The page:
What is the Application Process for Social Security Disability and SSI?
How do you Win Benefits under Social Security Disability or SSI?
If I am determined disabled, how far back will Social Security pay benefits?
How do you prove your disability case if you have a mental condition?
What Can I Do to Improve My Chances of Winning Disability Benefits
Common Mistakes after Receiving a Denial of Social Security Disability or SSI Benefits
How to File for Disability - Tips for Filing
If You Get Approved For SSDI Will You Also Get Medicare?
How much does a Social Security disability attorney get paid?
Social Security Disability SSI Criteria and the Evaluation Process
How long does it take to be approved for SSI or Social Security disability?
What do you Need to Prove to Qualify for Disability Benefits?
Social Security Disability SSI and Fibromyalgia
Social Security Disability SSI and Degenerative Disc Disease
Can I Qualify For Disability and Receive Benefits based on Depression?
Answers to questions about SSD and SSI disability
What Disabilities Qualify for SSI and Social Security Disability Benefits?
Social Security Disability Status
Social Security Disability Tips — how a claim gets worked on
Social Security Disability, SSI Disability - Terms, Definitions, Concepts
If You Are Currently Working Are You Eligible To Receive Social Security Disability Benefits?
How to prove you are disabled
and win disability benefits
Contrary to what most people believe, "some work activity" does not necessarily rule out Social Security eligibility, or even continued disability benefit entitlement (for those who were previously approved and have been receiving benefits).
However, there is no denying that work activity can be problematic for individuals who are working while they are considering an application for disability. Work activity can also pose problems for disability beneficiaries who wish to work to supplement their disability benefits by going back to work at some level.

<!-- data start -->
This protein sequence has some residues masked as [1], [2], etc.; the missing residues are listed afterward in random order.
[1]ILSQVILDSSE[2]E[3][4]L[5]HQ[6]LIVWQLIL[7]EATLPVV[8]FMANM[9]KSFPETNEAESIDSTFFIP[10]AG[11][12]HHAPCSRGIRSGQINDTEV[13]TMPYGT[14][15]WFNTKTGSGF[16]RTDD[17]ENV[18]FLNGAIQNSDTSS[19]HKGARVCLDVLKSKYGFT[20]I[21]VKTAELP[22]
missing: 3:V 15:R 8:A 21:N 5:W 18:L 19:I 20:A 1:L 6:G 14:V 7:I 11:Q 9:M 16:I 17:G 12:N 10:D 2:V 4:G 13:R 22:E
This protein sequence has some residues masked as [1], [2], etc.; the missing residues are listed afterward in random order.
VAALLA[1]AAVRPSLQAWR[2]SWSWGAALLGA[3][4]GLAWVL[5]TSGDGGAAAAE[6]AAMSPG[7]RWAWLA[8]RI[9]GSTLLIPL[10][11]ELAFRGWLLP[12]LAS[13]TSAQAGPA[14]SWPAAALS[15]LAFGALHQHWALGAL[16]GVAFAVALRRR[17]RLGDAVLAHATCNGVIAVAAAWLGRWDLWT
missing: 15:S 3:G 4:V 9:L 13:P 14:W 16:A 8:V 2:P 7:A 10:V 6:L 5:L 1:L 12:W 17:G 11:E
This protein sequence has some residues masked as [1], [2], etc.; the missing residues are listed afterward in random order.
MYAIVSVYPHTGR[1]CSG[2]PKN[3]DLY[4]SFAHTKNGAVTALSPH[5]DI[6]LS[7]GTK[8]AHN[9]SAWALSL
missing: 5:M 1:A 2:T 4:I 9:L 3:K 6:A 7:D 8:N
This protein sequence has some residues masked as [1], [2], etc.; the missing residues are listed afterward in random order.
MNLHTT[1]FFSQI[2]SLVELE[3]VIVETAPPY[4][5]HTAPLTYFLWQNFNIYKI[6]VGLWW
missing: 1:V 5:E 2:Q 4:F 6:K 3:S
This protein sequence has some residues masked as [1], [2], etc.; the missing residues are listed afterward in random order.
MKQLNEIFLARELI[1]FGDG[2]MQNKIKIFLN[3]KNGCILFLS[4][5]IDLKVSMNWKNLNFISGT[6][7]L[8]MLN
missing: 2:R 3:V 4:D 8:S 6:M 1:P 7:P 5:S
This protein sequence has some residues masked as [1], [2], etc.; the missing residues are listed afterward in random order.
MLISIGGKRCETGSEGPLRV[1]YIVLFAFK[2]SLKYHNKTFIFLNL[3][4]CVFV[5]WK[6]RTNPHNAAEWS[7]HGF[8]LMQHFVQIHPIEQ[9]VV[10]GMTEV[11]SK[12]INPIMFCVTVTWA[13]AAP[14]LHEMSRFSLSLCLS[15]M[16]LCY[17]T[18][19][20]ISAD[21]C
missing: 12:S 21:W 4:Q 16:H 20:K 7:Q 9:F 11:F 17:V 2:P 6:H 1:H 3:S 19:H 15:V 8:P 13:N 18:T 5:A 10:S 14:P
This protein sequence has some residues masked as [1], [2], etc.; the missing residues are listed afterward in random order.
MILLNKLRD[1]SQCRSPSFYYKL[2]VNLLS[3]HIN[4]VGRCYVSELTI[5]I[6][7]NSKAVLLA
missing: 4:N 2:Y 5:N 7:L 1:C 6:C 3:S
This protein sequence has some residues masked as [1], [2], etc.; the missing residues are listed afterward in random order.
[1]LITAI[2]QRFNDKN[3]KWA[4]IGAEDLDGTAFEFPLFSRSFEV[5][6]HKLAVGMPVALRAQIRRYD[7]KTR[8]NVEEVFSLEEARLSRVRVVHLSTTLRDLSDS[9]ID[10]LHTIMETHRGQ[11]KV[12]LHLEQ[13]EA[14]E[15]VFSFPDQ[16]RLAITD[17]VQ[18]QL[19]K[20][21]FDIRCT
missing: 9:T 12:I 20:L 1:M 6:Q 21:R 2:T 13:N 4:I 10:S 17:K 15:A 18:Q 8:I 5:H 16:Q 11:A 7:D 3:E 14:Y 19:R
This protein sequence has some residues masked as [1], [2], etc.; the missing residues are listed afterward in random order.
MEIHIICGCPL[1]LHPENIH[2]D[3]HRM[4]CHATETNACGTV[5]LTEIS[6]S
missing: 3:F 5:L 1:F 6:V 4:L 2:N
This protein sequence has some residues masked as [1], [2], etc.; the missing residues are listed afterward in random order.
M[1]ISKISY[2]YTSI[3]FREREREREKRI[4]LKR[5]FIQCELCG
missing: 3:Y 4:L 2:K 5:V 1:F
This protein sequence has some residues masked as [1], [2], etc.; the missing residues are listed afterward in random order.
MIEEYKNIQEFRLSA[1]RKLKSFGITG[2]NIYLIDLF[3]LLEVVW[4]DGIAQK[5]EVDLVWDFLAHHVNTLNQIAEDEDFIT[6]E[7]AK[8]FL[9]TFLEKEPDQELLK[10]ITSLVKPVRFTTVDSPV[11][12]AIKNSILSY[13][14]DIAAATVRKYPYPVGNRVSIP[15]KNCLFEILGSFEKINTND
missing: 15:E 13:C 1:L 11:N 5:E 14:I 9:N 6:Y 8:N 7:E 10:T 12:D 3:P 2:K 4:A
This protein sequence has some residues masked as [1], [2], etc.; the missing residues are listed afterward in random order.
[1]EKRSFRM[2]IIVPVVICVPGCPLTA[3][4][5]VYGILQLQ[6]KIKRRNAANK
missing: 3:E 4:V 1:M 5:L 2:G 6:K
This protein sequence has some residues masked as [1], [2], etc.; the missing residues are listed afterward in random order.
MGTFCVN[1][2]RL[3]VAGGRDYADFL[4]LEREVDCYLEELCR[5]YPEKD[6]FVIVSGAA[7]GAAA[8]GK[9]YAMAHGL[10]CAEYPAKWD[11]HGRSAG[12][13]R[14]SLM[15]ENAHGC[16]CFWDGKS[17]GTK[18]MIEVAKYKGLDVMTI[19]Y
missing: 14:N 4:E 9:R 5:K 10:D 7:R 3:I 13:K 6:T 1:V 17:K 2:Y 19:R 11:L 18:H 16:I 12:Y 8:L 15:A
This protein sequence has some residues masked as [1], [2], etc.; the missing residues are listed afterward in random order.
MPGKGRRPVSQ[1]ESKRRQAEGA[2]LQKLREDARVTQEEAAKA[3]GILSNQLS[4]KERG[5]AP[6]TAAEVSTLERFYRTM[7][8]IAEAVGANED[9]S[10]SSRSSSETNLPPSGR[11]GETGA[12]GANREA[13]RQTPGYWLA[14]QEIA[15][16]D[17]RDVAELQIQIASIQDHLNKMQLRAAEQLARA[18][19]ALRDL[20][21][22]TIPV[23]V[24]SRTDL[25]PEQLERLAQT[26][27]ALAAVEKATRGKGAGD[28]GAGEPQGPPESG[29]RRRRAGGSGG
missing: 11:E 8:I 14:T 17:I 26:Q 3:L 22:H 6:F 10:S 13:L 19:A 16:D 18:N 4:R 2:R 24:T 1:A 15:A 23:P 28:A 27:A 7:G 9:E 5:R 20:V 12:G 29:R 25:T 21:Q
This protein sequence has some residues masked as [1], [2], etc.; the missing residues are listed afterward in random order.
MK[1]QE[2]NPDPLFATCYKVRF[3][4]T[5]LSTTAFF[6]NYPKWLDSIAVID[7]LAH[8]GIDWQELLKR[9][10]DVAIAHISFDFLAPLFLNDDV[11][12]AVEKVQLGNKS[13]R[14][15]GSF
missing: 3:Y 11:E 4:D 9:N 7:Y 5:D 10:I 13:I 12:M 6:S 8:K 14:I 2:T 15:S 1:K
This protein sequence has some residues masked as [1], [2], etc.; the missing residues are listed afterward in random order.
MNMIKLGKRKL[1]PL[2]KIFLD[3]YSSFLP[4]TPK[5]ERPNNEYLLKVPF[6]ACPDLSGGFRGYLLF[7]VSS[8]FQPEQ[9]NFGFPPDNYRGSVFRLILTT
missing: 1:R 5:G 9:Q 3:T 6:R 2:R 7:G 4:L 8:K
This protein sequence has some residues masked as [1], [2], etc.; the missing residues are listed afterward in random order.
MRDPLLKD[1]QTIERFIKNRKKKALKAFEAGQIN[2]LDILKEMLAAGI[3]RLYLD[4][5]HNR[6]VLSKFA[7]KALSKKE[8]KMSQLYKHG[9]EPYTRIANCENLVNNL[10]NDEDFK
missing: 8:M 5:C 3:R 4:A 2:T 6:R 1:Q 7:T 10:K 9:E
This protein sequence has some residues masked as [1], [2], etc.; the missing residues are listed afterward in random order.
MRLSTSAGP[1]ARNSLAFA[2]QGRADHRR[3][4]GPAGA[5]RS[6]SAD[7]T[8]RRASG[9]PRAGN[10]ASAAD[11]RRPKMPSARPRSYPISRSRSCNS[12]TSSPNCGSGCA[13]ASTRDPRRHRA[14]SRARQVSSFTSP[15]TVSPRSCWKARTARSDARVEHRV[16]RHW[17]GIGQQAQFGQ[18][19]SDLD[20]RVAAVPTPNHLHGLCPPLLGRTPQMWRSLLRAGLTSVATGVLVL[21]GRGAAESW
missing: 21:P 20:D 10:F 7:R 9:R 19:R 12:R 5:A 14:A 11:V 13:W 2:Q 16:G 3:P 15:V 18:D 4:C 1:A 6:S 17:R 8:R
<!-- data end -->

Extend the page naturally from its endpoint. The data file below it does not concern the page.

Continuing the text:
For the purposes of this discussion, we are going to address A) work activity and potential disability eligibility as it relates to a disability application and B) work activity and the affect it has on disability entitlement.
First, if you are considering an application for disability and you are working, your eligibility for Social Security disability or SSI disability benefits depends upon the amount that you earn each month. These monthly earnings are counted as a gross amount of earnings, not a net amount. Social Security sets an amount of monthly earnings that it considers to equate with substantial work activity, or SGA each year.
When an individual files an application for disability and they are earning gross monthly wages over the SGA limit, without any kind of special considerations (concessions such as longer breaks, less than normal work productivity, or even more time off) from their employer, their disability claim will be denied for the performance of SGA prior to being sent to DDS for a medical determination. Which means, of course, that when a case is denied on the basis of SGA (i.e. a person was working and earning too much to be considered for disability), the denial is fairly automatic as the case is never assigned to a disability examiner and no medical records are requested to evaluate the claimant's condition.